The “Big Bang” picture of the universe and the quantum theory of microscopic matter has been taught in mainstream colleges and universities for 100 years. During the first four decades, the subject consisted of research and debate among professors of physics, chemistry and math and their graduate students. Though details are still undergoing vigorous discussion, the main features of modern physics have been taught to undergraduate science students of American universities since the 1950’s. The approach taught to such students attempts to explain how matter changes with time, subject to conserved quantities and usually described in terms of three spatial dimensions and a time dimension. Equations based on the principles predict the outcomes of certain events and experiments are designed to confirm or disprove the prediction. Experiment has often contradicted prediction, but the issue has usually been a faulty equation or assumption—e.g., ignorance of electron spin in an atom’s angular momentum—and not the principle itself (e.g., conservation of angular momentum). The quantum view of the micro-world and the cosmological view of the universe has had profound impact on attitudes and actions of physical scientists, as well as on society in general. Experiences, technology and devices derived from modern physics direct, if not dictate, our everyday lives.
The emerging mechanistic view of astronomy and cosmology had a profound impact on mainline religious leaders hundreds of years ago and, as a result, on the congregations they taught. Some church ministers were also numbered among the scientific elite. In contrast, quick surveys of training programs for 21st-century, mainstream religious ministers does not reveal a significant scientific preparation for “religious” implications of modern physics, though the implications are many. Future ministers focus on history, literature, languages, speaking, managing, and counseling.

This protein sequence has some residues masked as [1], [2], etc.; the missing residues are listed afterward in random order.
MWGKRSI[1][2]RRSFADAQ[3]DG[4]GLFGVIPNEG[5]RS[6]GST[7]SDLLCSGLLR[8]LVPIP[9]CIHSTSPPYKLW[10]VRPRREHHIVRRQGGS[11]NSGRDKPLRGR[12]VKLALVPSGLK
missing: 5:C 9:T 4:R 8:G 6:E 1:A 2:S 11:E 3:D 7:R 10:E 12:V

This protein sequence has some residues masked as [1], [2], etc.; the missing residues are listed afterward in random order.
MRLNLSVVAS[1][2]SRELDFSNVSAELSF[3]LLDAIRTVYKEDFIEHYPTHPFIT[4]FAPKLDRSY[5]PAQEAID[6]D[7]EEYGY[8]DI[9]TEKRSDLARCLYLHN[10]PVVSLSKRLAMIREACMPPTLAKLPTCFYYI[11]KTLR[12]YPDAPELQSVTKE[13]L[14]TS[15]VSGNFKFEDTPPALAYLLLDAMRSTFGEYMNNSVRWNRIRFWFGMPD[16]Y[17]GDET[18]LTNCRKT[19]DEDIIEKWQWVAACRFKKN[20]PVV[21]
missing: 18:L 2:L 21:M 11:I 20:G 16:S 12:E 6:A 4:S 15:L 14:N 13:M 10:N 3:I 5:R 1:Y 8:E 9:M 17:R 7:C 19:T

We hypothesize that the American science-religion “debate” remains inhibited, unproductive and unconnected to society in general because of the weak physical science requirements of seminaries and schools of theology. This project aims to measure the time, effort and importance attached to modern physics by students preparing for the ministry and their teachers. We will